European stocks waned Friday, burdened by the renewed escalations of tensions in Ukraine.
Russian assets also came under pressure after ratings firm Standard & Poor’s slashed Russia’s credit rating by one notch to the brink of junk. Shortly afterward, the country announced a surprise interest-rate hike, citing a heightened risk of inflation.
The Stoxx Europe 600 index was down 0.5% by midmorning, having earlier in the session traded as much as 0.7% lower, tracking Asian stock market losses overnight. Harder hit, Frankfurt’s DAX fell by as much as 1.2%, due to Germany’s strong trade links with Russia, while the U.K.’s FTSE 100 and France’s CAC-40 both edged 0.3% lower.
U.S. stocks were set for a lackluster open, with futures contracts indicating a 0.1% opening loss for the S&P 500. Changes in futures don’t necessarily predict market moves after the opening bell.
Moscow’s RTS declined by as much as 2% before bouncing back slightly.
“The downgrade, while not entirely unexpected, has nonetheless fueled further market stress,” Société Générale GLE.FR -1.84% analyst Benoit Anne wrote in a note. The ruble weakened 0.6% against the dollar to 36.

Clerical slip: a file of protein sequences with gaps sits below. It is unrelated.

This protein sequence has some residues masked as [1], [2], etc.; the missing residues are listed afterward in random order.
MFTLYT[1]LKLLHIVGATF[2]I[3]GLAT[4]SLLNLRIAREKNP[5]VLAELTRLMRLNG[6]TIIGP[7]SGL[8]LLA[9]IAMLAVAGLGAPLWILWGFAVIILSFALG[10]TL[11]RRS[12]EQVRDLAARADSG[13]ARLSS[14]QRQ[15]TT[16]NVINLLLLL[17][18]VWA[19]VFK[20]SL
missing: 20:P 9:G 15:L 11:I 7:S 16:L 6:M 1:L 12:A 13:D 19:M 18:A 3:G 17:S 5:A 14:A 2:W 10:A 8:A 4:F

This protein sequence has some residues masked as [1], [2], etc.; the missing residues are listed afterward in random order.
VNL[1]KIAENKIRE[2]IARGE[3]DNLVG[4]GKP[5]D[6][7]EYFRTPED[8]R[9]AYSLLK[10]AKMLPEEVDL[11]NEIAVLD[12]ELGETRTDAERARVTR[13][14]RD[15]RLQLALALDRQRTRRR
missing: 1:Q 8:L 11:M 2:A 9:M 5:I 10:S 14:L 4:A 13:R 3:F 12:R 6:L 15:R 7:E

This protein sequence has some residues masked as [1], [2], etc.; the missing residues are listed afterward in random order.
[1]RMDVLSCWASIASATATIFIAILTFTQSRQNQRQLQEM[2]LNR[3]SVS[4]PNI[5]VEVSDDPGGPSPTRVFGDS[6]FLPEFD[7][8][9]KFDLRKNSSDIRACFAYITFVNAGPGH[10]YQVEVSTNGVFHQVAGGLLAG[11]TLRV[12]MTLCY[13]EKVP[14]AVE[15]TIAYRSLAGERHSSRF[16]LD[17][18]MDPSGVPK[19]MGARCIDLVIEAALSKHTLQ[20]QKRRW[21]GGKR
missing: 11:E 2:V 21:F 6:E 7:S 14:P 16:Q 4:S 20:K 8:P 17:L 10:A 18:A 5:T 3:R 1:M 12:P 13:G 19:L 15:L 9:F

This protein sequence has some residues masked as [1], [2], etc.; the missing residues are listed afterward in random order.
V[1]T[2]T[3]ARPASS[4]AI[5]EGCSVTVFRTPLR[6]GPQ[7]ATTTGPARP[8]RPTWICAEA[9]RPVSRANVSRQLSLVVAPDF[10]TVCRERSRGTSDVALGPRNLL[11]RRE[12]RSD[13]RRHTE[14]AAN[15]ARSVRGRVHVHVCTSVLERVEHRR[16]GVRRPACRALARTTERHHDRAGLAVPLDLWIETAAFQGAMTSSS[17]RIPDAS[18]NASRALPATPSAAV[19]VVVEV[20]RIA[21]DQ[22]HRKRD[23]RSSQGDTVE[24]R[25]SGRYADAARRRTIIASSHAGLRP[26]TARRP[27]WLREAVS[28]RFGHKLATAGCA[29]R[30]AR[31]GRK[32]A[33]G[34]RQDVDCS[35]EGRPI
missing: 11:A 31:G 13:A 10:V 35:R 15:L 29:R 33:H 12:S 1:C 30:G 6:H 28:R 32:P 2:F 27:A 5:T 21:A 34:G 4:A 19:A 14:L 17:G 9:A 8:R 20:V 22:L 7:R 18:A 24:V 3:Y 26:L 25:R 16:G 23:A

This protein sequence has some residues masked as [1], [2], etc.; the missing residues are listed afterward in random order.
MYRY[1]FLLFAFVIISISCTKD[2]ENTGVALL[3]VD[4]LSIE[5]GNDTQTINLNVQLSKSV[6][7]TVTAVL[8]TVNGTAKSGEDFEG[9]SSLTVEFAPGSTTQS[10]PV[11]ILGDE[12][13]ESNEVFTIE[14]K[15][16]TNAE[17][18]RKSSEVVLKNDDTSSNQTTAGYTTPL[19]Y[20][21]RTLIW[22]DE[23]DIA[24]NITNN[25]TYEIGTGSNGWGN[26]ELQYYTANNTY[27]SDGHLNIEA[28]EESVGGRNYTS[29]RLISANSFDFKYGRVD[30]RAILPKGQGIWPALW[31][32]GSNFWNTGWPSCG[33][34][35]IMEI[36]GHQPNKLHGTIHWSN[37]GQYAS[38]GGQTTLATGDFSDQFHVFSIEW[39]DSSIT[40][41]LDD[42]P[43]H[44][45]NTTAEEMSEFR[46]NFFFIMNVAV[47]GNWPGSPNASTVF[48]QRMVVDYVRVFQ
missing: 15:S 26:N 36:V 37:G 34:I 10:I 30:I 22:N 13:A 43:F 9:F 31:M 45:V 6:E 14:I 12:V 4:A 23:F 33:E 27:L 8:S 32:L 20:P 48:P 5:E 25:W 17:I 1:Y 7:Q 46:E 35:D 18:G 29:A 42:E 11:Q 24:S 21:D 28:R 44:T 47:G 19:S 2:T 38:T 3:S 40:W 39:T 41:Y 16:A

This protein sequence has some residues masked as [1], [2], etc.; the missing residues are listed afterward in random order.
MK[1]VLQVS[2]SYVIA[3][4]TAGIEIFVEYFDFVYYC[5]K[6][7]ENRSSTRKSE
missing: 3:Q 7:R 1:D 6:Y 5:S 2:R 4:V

“The boost to equity markets from a decent enough week of U.S. corporate earnings news, and largely reassuring economic data, is being limited by revived geopolitical uncertainty,” said Ian Williams, economist and strategist at brokerage Peel Hunt.
Thursday, Microsoft MSFT +1.38% posted a smaller-than-expected decline in profit while Verizon VZ -0.84% said that it had added more subscribers in the first quarter than analysts had expected, supplementing to a number of upbeat earnings headlines out of the tech sector earlier this week.
In Europe, earnings continued to underwhelm as KPN KPN.AE -1.59% shares took a beating, after the Dutch telco reported a 98% drop in first quarter net profit, burdened by lower income from its consumer mobile and corporate businesses.
In commodities markets, gold was trading around 0.4% higher, at $1,295.70 per ounce, while Brent Crude oil edged 0.4% lower to $109.89 per barrel.
(via The Wall Street Journal)